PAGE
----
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Khejuri Post Office – India’s first post office

14 June, 2021 11:12:03
Khejuri Post Office – India’s first post office

Did you know India’s first post office was set up at Khejuri in East Midnapore? Yes, that very Khejuri that once turned into a bone of political contention. However, long back in 1850, the scene was different. India was under British rule and Khejuri under Contai (Kanthi) sub-division was a flourishing port town. Because of its strategic location at the mouth of the Bay of Bengal and the facility of navigability, Khejuri- Hijili area attracted European traders, including the Dutch, Portuguese and ofcourse the English.

Khejuri developed as a place of rest and a meeting point for foreign sailors, complete with lively taverns. It also developed as a place where people came to recoup their health. British India's first telegraph line was also introduced in the country from Khejuri Post Office. The information was published in the Imperial Gazette of India in 1907. The first official telegraph line that connected Calcutta-Khejuri and Diamond Harbour opened in October 1851.

The Portuguese were the first to arrive in India for trading, followed by other European traders. Lastly the British arrived. They settled in different parts of the country, particularly along the coastal regions. These foreign traders fought wars over the acquisition of business-centers and Khejuri-Hijili was first wrested by the Portuguese who established their colony in this area in 1514. They conducted their business from Khejuri port for more than a century. Later, they were defeated and driven away by the British who occupied the port town. 

Meanwhile, the Mughal emperor barred British traders from carrying out trade along the Hooghly River. Around 1663, they took shelter in Hijili and settled there. The British settlers further developed the port at Khejuri and soon business thrived here. But the defeated Portuguese traders resorted to piracy and created a menace in the area. The British Trading company deployed soldiers at Khejuri to drive away the Portuguese pirates. Finally, in 1687 Hijili was captured by the British soldiers. Calcutta was then just coming up and did not have a port till then. Large ocean-going ships used to drop anchor in the sea nearby and load and unload goods. In the 18th century, with the establishment of the makeshift ‘port’ at Khejuri, there came up an Agent’s House and in 1772, the company established a post office here for correspondence and information. This happened to be the first post office of India.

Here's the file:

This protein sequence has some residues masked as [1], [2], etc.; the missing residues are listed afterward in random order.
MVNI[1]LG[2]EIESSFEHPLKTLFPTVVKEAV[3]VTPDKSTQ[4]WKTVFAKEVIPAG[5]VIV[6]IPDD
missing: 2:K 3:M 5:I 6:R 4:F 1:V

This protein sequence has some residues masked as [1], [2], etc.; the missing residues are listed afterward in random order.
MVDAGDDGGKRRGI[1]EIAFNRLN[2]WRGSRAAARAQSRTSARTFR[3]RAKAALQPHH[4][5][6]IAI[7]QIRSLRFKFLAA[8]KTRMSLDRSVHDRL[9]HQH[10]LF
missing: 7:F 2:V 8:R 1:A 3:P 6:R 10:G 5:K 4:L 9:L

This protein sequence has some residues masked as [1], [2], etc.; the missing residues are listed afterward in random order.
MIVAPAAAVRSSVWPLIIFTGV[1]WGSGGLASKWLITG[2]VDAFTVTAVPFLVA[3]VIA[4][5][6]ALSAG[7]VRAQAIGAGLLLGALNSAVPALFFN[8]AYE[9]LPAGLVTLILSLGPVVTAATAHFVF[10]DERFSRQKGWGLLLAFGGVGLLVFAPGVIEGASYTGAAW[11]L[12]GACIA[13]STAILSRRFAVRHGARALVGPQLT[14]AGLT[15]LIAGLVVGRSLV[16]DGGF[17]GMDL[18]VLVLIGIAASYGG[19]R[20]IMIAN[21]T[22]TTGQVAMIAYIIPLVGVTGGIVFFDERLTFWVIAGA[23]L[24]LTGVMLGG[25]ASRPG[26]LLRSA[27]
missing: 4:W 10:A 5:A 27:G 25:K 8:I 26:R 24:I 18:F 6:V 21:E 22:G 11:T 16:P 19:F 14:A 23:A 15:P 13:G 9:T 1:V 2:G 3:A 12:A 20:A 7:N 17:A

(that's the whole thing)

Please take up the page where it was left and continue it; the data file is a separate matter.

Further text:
Khejuri developed as a place of rest and a meeting point for foreign sailors, complete with lively taverns. It also developed as a place where people came to recoup their health. British India's first telegraph line was also introduced in the country from Khejuri Post Office. The information was published in the Imperial Gazette of India in 1907. The first official telegraph line that connected Calcutta-Khejuri and Diamond Harbour opened in October 1851. The telegraph was the brainchild of a visionary inventor, Dr William O'Shaughnessy, and it secured England’s grip on India. O'Shaughnessy was a Professor of Chemistry at Medical College, Calcutta. He came to India in 1833 as a 24-year-old assistant surgeon with the East India Company. After the initial success of the telegraph system, the network was extended in 1852 to cover Calcutta-Khejuri via Diamond Harbour, Bishnupur, Mayapur and Kunkrahati.

Initially, Dr O'Shaughnessy used the semaphore telegraph device to connect Khejuri and Kukrahati, a distance of 82 miles. Later, this system was replaced by ‘Morse Code method. A couple of years later, on 5 October 1864, a terrible cyclone struck on Khejuri. The cyclone destroyed the town, port and the surrounding area as far as Calcutta The post office was razed to the ground and the post master and his wife and son were washed away. The cyclone also killed 60,000 people in the region and destroyed more than 160 vessels as it brought with it a wave of water some 25 to 30 feet above the high-water mark. The port town never recovered from the devastation. 

Initially, Dr O'Shaughnessy used the semaphore telegraph device to connect Khejuri and Kukrahati, a distance of 82 miles. Later, this system was replaced by ‘Morse Code method. A couple of years later, on 5 October 1864, a terrible cyclone struck on Khejuri. The cyclone destroyed the town, port and the surrounding area as far as Calcutta The post office was razed to the ground and the post master and his wife and son were washed away.

As the importance of British Calcutta grew as a port too, Khejuri lost its importance. A century-and-a-half later, it exists as a mere shadow of its lost grandeur and prosperity. Nature has invaded and the dilapidated post office building has been completely taken over by thick vegetation. The area is under the state Forest Department and there is a beat office at Khejuri as well. There are several historical monuments in the area including a European cemetery, Nilkuthi in Balibasti and Kaukhali Light House. 

Locals have been demanding for conservation and renovation of the historical sites at Khejuri, earlier christened Kedgeree by the British in the first half of the 19th century.  Ranjit Mondal, the local MLA (Member of Legislative Assembly) is also eager to preserve and restore the status of the heritage building and says he has already spoken to the Chief Minister and is confident that she will take up the matter soon.

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